South Korea's consumer prices continued their upbeat mode to touch the 2 percent level in May on high-flying oil and livestock prices, government data showed Thursday.
The country's consumer price index gained 2 percent last month from a year earlier, slightly up from the previous month's 1.9 percent rise, according to the data compiled by Statistics Korea.
Consumer prices have been hovering around 2 percent since the first month of 2017 due to a sharp gain in oil prices, following a 1.3 percent on-year gain in December last year.
From a month earlier, the index edged up 0.1 percent in May.
Core inflation, which excludes volatile oil and food prices, increased 1.5 percent in May compared with last year.
The statistics office said rising meat and egg prices contributed to the recent upward trend of consumer prices.
Prices of livestock products rose 11.6 percent on-year in May, with those of egg surging 67.9 percent in the aftermath of an outbreak of avian influenza. Pork prices also jumped 12.2 percent on-year on rising demand in the spring season.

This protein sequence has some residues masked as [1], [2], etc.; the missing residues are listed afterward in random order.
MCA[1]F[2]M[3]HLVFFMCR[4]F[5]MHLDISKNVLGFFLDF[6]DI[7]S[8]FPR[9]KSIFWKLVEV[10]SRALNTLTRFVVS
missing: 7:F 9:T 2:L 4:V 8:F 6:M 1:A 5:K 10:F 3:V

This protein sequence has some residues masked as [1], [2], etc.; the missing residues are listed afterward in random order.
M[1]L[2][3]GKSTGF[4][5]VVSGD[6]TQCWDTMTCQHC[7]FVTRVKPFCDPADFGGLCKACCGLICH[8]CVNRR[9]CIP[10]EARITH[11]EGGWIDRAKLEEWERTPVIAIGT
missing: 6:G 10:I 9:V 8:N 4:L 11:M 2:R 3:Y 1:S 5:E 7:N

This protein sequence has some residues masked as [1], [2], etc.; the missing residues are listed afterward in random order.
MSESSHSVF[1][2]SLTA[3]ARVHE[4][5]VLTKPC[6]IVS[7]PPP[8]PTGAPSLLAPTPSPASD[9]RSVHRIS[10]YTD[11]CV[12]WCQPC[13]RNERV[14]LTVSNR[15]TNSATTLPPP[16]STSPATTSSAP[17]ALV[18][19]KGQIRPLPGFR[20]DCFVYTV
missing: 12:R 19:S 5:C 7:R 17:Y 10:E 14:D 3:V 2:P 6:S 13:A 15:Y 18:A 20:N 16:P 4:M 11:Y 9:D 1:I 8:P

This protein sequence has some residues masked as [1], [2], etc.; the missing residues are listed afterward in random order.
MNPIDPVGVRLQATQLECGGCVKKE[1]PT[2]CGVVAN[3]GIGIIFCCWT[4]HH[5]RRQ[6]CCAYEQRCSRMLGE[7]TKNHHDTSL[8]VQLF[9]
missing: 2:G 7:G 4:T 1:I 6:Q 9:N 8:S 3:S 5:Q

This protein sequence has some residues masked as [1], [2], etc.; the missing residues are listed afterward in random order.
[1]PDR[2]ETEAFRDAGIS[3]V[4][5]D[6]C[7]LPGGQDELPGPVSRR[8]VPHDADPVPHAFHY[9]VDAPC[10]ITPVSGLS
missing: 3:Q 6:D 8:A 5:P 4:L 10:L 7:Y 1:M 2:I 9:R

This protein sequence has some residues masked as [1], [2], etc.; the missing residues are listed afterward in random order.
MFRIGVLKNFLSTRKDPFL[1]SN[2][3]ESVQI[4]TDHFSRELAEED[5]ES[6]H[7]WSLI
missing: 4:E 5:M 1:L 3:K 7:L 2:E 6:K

Moreover, a steady hike in petroleum prices pushed up consumer prices last month as prices of gasoline at the pump rose 7 percent last month and those of diesel vaulted 10.3 percent.
Food prices at restaurants and insurance fees added 2.4 percent on-year last month to lend support to the overall gain in consumer prices.
"Crude oil prices has been on a rise for nearly a year, although the upside pace has been slowing down to some extent," said Woo Young-jae, director of the price statistics division at the statistical bureau. "This month, livestock prices and private service charges also played a role in fueling inflation."
On the other hand, prices of vegetables fell 8.4 percent in May from a year earlier on an increased supply, while utility bills retreated 1.6 percent on an electricity price-cut program by the government.
"The upside trend of 2 percent inflation will likely continue further if there are no sudden ups and downs," the statistics office said. (Yonhap)